I agree with the overall point. By the 2020s, “Green” jobs will be a rounding error compared to retail, health care, and other sectors that are too boring for many bloggers and pundits to ever discuss.

    But I believe it’s a huge mistake to paint this big broad brush of “green”. Solar manufacturing is all going to Asia, because it’s extremely labor-intensive and you get a big per unit cost reduction when you move your plant from Santa Clara to Malaysia. Wind turbines, on the other hand, are being outsourced from Europe to the U.S., because shipping and assembly costs are so high. So just as the U.S. still leads the design for logic chips, but not memory chips, you have to make deeper distinctions to determine the industries that are likely to keep a domestic focus.

  31. Alon Levy says:

    Danny, incandescent bulbs are not very natural. They’re much redder than sunlight, and you can definitely see it in photos. Halogen light partly mitigates this. Unlike both incandescent and halogen bulbs, CFLs look like they give off white light. They used to look artificial, but the modern ones are not very distinguishable from sunlight. If you’re in a room with bright indoor lighting and poor outside sunlight, to the point that sunlight does not overwhelm indoor lighting, then the light can cast two shadows. If the indoor light is incandescent, then it will cast a blue shadow whereas sunlight will cast a red shadow. If the indoor light is fluorescent, they’ll cast shadows of the same grayish color.

    Larry, importing things from overseas is greener than you think. Environmentalists routinely overestimate the amount of energy consumed in shipping. The fuel economy in freight transportation is so great that even at $20/gallon diesel, you’d barely notice the price difference. A ton of light bulbs retails for about $100,000. At $20/gallon, the cost of fuel for shipping this ton 20,000 miles by sea and rail is about $1,000.

  32. The mother of all false equivalencies! Just because we no longer manufacture incandescent light bulbs here in America green industry is a fantasy? Tell that to the thousands of Tennesseans manufacturing solar panels at three different plants across the state.

    Here’s a news flash for you: short of bombs, bullets and fighter jets there’s very little America manufactures anymore, and it has nothing to do with an act of Congress and everything to do with corporate greed and an addiction to cheap labor. We in Tennessee thank God for every scrap of Congressional incentives to the green industry you disparage because people thrown out of work when other manufacturing got outsourced to Mexico and China can at least have a job making Nissan’s Leaf or Sharp’s solar panels.

  33. Bad Man says:

    News flash for Mr. “Know It All” Levy! I always love how some green eco-nazi “claims” to know all about lighting and light spectrum. Incandescent bulbs not only produce a warmer, more natural light – but the energy saved is miniscule in the scheme of things.
    It’s idiots like you that would like everyone to go back to living in some underheated hovel, wearing hemp clothing and no longer owning an automobile.

  34. Terabyte says:

    I’m open to this line of argument, but the Urbanophile fails to make a convincing case. Yeah, lightbulb production may well move overseas – so what? That’s a capital-intensive product. There are many other green industries (both design and manufacture – ex. solar panels, new energy infrastructure, etc etc) in which the U.S. has a competitive advantage either because of superior human capital or transportation advantages. As with all global trade, there will be winners and losers but the U.S. stands to gain far more than it will lose with the move to green products.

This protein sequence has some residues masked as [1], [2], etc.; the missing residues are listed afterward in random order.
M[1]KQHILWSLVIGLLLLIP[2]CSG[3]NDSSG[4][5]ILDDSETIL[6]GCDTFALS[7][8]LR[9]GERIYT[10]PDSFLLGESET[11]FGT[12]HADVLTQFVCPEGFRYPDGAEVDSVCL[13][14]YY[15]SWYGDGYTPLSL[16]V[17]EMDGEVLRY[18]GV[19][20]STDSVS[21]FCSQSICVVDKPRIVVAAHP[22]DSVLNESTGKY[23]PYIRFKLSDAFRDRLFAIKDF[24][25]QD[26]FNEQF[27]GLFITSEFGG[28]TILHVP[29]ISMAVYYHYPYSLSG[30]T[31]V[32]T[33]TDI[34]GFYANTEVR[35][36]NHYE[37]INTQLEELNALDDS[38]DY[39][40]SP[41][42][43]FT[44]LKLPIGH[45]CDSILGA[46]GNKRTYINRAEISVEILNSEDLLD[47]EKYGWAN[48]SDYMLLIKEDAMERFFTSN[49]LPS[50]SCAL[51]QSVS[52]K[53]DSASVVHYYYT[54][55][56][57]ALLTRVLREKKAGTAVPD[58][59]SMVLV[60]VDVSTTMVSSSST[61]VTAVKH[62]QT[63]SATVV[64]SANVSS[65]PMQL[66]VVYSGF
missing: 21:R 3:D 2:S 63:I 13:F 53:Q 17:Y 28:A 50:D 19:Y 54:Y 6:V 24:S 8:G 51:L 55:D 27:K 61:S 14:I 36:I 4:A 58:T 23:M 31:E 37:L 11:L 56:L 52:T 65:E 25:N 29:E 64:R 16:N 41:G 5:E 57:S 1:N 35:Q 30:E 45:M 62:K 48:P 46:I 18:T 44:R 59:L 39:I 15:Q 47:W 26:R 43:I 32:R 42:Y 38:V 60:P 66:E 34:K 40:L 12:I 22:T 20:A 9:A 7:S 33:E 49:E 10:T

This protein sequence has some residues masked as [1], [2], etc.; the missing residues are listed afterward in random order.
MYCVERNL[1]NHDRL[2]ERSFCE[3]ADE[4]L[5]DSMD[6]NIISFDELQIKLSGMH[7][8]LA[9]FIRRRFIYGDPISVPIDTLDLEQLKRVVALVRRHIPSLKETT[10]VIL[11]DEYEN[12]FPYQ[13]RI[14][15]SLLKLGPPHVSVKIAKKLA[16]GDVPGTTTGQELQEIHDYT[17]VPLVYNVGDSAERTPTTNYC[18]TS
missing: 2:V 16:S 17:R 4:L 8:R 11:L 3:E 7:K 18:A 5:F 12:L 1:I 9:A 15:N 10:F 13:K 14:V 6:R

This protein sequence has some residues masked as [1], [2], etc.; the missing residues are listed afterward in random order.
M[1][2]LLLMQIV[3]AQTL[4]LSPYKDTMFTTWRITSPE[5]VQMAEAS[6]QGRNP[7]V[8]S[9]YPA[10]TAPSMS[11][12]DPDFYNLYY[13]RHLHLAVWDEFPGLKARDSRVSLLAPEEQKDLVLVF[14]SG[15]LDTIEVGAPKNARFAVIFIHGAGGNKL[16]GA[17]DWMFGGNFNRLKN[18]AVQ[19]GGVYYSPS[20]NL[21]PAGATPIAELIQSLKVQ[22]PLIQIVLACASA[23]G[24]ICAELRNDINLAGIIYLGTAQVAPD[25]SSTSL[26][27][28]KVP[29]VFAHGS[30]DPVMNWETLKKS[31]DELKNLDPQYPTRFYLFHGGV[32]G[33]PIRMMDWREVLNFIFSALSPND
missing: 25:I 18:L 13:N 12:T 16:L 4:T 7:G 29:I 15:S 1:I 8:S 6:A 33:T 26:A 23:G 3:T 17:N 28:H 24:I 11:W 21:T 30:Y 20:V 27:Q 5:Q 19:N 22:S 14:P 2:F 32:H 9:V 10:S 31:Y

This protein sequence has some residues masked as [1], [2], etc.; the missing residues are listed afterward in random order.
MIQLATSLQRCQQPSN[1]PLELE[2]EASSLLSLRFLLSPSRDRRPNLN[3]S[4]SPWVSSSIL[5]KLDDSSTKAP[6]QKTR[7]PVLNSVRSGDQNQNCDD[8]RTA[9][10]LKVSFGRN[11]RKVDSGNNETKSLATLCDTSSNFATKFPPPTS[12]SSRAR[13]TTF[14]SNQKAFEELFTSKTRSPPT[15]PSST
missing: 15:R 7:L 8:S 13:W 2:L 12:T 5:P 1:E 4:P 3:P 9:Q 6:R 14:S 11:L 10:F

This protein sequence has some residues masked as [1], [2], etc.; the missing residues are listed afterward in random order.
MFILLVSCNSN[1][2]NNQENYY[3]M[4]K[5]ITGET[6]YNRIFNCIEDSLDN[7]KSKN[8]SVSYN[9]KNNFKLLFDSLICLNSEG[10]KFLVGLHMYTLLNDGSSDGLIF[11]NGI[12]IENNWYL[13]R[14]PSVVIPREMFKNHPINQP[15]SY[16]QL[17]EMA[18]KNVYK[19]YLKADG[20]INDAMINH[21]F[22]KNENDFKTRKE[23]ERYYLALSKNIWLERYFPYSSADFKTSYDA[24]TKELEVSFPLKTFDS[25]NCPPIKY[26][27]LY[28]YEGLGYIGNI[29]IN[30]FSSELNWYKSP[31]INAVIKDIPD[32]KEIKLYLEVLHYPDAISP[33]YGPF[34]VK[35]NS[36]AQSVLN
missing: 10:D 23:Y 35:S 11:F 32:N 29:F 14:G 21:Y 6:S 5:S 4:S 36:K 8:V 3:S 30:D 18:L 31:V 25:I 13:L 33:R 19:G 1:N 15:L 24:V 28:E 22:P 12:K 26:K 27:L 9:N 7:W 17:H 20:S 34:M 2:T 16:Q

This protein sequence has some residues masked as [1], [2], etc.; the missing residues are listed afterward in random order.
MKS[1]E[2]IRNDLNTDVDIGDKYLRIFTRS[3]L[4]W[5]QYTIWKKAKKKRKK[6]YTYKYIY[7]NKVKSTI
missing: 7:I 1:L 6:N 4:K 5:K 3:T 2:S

If you want to make a case for this, then you’re going to have to do a whole lot better than one hypothetical.

  35. Alon Levy says:

    Hooray for anonymous flames!

  36. rewinn says:

    The conclusion “… in the short term at least it’s probably only going to dig the hole deeper” is not supported by any facts, except ONE anecdote about ONE product.

    While in the nature of humanity, there is generally a normal distribution of knowledge on any subject, as a whole sustainability advocates have “…face[d] up to the fact that there are real costs and tradeoffs to be made…” in a far more realistic fashion than have their critics, for example, in customarily factoring in the health and economic damages of non-green technology. If the blogger wishes to educate himself before writing again, one rather objective place to start may be

  37. DBR96A says:

    Those fluorescent bulbs are so “green” that you need to call in a HAZMAT team to clean up the mess if one of them breaks.

  38. timh99 says:

    Lost in all this is the sad reality that GE actually invented the compact fluorescent in the 1970’s and decided not to develop it. I’m sure they thought it was too expensive, maybe it was. But Mr. Yan comes along 15 years later, picks up the idea and runs with it. These jobs aren’t being lost because of legislation, they’re being lost because the market for them is shrinking, that’s why there is only one factory remaining. They’re being lost because of corporate shortsightedness. GE could have owned the market had they had some vision.

  39. Here’s some facts about CFLs…

    “Natural Light” varieties are in your stores now. And you’ll take better photos in your home with them than anything you’ve ever used (unless you’re a professional photographer with lighting setup skills).

    They don’t burn hot like incandescents, and therefore they’re more comfortable to work under during the summer and don’t work against your air conditioning.

    Cleaning up a broken CFL doesn’t require “HAZMAT” – – but it’s certainly not as easy as dealing with a broken incandescent.

  40. Nathanael says:

    I specifically switched to LEDs to get *rid* of the UV light (pure waste, and some people are photosensitive) in the spectrum!